Why? Because Bernie Sanders is the kind of outspoken progressive the author of The Grapes of Wrath enthusiastically embraced during his controversial career as a prize-winning writer of popular fiction. A passionate believer in fair play, Steinbeck endorsed presidential candidates committed to populist causes, actively campaigning for Franklin Roosevelt, who was elected four times, and Adlai Stevenson, who ran twice but lost both races. More than either man, Bernie Sanders talks straight in plain language about equality and integrity, Steinbeck’s core values—a New England character trait that Steinbeck both admired and inherited. The Sanders movement is about issues, not personality; Steinbeck wanted to be remembered for his books, not his life. But his life was public and political, and a little biography is needed to show why he’d be for Bernie Sanders today.
Why John Steinbeck and Bernie Sanders Would Get Along
Steinbeck was born in Salinas, California, in 1902, and grew up in the small town during the era of Theodore Roosevelt, the Republican President who busted the big business trusts and moved to curtail private exploitation of public lands by creating parks such as Yosemite. John’s mother was an ex-schoolteacher and tireless civic volunteer. His father was a failed small-businessman who became the elected Treasurer of Monterey County. His mother’s parents emigrated from Ireland, while his father’s people were New Englanders—half-English and half-German. Both parents were Party-of-Lincoln Republicans who believed in social improvement, access to education, and reforming government to make it work better. Steinbeck was proud of these roots, later writing that everybody in Salinas was a Republican back then, and that if he had stayed in Salinas he would have become one, too.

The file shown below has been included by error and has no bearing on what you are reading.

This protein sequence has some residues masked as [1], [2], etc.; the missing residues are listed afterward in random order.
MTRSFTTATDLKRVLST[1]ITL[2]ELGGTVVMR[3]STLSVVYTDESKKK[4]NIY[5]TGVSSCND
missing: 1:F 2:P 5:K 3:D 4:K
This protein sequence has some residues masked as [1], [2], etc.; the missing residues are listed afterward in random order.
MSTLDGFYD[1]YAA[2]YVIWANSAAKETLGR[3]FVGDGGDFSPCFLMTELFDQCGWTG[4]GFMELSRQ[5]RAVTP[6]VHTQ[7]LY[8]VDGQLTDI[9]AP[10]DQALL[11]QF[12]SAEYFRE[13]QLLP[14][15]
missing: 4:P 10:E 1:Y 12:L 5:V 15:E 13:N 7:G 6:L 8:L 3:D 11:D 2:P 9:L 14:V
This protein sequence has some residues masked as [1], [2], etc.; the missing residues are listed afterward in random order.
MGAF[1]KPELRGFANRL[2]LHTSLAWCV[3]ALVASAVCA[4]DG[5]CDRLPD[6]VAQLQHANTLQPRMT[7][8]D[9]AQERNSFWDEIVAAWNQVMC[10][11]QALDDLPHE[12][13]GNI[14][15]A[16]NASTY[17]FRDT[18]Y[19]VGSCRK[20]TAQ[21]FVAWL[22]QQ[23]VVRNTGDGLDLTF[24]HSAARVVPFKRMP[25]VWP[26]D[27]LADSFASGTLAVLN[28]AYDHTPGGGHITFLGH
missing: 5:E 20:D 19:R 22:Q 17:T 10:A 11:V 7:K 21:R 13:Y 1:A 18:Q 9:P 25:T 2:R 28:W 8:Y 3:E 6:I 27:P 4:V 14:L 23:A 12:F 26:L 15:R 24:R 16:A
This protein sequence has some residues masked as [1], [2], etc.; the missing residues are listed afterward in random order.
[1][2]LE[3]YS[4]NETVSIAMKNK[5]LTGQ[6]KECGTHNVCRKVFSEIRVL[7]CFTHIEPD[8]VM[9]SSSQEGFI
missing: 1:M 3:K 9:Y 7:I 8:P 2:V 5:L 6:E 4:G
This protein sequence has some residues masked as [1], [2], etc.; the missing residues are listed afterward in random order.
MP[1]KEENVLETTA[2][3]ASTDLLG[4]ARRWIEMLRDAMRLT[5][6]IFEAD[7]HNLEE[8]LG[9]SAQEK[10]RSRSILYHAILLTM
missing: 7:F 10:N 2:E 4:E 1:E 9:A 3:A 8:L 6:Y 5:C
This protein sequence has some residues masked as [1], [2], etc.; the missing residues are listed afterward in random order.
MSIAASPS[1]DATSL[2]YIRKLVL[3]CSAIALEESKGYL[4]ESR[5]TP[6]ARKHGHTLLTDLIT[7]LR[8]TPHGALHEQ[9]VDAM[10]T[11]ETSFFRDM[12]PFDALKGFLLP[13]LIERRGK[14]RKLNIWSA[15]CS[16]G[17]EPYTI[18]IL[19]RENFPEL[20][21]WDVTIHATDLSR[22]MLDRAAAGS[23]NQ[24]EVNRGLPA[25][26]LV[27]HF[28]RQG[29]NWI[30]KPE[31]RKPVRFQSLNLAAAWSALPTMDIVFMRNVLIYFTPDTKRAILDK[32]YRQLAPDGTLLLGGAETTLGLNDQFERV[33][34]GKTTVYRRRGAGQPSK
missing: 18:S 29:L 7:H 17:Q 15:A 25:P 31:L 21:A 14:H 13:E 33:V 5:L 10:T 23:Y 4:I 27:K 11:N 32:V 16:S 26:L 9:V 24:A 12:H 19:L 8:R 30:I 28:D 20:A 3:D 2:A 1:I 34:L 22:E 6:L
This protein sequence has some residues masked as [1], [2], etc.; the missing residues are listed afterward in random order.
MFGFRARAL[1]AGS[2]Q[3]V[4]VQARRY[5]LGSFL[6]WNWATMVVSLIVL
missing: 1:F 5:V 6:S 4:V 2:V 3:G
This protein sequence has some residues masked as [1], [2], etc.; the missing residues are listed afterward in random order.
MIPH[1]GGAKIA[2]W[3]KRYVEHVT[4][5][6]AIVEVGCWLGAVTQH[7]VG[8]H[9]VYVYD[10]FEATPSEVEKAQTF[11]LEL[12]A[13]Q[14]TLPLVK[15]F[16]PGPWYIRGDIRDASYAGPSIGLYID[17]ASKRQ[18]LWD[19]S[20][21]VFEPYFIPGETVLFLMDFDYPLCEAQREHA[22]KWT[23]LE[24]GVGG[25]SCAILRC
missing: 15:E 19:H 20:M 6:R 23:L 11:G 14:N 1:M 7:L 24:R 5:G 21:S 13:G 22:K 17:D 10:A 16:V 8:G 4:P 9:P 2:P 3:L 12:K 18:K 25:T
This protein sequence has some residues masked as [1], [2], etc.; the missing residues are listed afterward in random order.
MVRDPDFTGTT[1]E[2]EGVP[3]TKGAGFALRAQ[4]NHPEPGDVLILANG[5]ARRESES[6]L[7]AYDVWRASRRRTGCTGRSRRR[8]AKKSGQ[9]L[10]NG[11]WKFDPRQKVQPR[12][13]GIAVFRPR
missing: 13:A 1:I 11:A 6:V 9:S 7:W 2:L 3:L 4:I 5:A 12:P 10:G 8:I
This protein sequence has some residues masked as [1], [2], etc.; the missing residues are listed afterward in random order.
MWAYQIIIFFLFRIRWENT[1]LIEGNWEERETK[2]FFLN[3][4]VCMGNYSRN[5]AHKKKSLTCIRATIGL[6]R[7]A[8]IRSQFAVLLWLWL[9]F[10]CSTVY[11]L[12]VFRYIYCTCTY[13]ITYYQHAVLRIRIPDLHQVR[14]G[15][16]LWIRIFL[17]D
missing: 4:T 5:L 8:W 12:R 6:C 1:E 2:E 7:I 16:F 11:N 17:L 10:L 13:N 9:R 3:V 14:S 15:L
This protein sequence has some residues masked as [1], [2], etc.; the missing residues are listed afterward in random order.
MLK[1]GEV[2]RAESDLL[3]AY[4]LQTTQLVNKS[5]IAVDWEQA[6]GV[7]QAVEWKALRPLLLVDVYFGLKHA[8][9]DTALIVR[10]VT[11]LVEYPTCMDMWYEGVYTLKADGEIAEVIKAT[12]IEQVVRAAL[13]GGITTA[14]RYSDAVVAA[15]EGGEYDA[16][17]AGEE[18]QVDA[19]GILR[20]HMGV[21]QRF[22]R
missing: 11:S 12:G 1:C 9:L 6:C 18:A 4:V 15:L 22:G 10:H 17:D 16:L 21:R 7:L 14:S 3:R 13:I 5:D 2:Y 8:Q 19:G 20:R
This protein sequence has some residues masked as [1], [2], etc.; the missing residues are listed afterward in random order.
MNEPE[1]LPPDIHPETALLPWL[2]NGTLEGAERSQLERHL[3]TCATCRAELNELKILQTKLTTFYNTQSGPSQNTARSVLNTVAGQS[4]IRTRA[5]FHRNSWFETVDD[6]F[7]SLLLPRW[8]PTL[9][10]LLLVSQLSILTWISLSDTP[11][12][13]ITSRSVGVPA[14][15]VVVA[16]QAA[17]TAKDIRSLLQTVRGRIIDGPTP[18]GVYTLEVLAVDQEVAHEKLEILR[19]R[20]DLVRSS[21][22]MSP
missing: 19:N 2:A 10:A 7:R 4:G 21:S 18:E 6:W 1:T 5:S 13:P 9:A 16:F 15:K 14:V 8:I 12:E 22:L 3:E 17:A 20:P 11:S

Steinbeck was proud of his roots, later writing that everybody in Salinas was a Republican back then, and that if he had stayed in Salinas he would have become one, too.